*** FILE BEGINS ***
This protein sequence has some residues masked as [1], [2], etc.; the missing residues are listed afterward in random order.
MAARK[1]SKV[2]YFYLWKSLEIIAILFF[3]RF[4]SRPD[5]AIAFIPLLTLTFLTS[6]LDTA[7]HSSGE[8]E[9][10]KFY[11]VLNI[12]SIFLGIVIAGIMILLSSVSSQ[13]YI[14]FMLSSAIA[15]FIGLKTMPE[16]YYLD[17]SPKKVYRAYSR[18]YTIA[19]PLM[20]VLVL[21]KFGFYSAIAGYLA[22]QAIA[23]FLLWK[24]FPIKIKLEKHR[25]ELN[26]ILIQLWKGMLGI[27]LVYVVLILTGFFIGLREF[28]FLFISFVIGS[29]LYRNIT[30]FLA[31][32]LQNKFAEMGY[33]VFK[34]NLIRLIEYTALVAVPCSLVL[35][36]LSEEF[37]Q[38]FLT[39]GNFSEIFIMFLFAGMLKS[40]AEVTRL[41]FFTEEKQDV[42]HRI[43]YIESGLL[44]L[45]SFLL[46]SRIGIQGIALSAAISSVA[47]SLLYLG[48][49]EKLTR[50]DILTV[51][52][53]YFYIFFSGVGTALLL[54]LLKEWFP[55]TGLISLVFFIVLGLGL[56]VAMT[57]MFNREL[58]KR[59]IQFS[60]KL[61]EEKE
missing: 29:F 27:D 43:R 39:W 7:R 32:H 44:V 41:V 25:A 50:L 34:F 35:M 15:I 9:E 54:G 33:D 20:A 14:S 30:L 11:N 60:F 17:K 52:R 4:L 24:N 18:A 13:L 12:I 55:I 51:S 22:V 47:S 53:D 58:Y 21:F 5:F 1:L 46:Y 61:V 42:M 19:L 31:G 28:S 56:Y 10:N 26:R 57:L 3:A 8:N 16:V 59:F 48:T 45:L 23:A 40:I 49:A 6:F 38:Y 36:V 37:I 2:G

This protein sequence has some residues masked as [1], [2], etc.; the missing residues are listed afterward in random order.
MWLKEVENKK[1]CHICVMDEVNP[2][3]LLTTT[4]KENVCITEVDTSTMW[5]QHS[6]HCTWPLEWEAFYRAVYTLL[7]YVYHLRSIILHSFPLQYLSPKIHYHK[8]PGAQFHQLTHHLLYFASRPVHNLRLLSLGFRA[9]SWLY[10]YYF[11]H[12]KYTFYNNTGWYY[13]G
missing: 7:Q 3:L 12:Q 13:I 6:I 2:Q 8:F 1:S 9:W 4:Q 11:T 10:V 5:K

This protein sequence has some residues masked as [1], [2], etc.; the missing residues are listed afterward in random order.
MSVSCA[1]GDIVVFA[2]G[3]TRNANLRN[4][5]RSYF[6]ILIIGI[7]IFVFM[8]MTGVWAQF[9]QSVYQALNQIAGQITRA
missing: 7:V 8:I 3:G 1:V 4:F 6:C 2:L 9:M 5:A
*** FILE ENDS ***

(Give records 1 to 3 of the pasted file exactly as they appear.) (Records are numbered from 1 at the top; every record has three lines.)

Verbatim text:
This protein sequence has some residues masked as [1], [2], etc.; the missing residues are listed afterward in random order.
MAARK[1]SKV[2]YFYLWKSLEIIAILFF[3]RF[4]SRPD[5]AIAFIPLLTLTFLTS[6]LDTA[7]HSSGE[8]E[9][10]KFY[11]VLNI[12]SIFLGIVIAGIMILLSSVSSQ[13]YI[14]FMLSSAIA[15]FIGLKTMPE[16]YYLD[17]SPKKVYRAYSR[18]YTIA[19]PLM[20]VLVL[21]KFGFYSAIAGYLA[22]QAIA[23]FLLWK[24]FPIKIKLEKHR[25]ELN[26]ILIQLWKGMLGI[27]LVYVVLILTGFFIGLREF[28]FLFISFVIGS[29]LYRNIT[30]FLA[31][32]LQNKFAEMGY[33]VFK[34]NLIRLIEYTALVAVPCSLVL[35][36]LSEEF[37]Q[38]FLT[39]GNFSEIFIMFLFAGMLKS[40]AEVTRL[41]FFTEEKQDV[42]HRI[43]YIESGLL[44]L[45]SFLL[46]SRIGIQGIALSAAISSVA[47]SLLYLG[48][49]EKLTR[50]DILTV[51][52][53]YFYIFFSGVGTALLL[54]LLKEWFP[55]TGLISLVFFIVLGLGL[56]VAMT[57]MFNREL[58]KR[59]IQFS[60]KL[61]EEKE
missing: 29:F 27:D 43:R 39:W 7:R 32:H 44:V 41:V 25:A 50:L 34:F 35:M 15:I 9:E 54:G 33:D 20:A 14:S 30:L 11:N 60:F 17:K 52:R 4:L 24:N 18:A 13:L 12:I 55:I 51:S 22:V 47:S 53:D 58:Y 21:F 5:F 1:L 46:Y 61:V 42:M 19:L 31:G 28:S 56:Y 10:N 26:R 57:L 3:A 8:N 16:V 59:F 48:T 45:L 23:A 40:I 49:A 6:F 38:Y 36:V 37:I 2:G

This protein sequence has some residues masked as [1], [2], etc.; the missing residues are listed afterward in random order.
MWLKEVENKK[1]CHICVMDEVNP[2][3]LLTTT[4]KENVCITEVDTSTMW[5]QHS[6]HCTWPLEWEAFYRAVYTLL[7]YVYHLRSIILHSFPLQYLSPKIHYHK[8]PGAQFHQLTHHLLYFASRPVHNLRLLSLGFRA[9]SWLY[10]YYF[11]H[12]KYTFYNNTGWYY[13]G
missing: 7:Q 3:L 12:Q 13:I 6:I 2:Q 8:F 1:S 9:W 4:Q 11:T 10:V 5:K

This protein sequence has some residues masked as [1], [2], etc.; the missing residues are listed afterward in random order.
MSVSCA[1]GDIVVFA[2]G[3]TRNANLRN[4][5]RSYF[6]ILIIGI[7]IFVFM[8]MTGVWAQF[9]QSVYQALNQIAGQITRA
missing: 7:V 8:I 3:G 1:V 4:F 6:C 2:L 9:M 5:A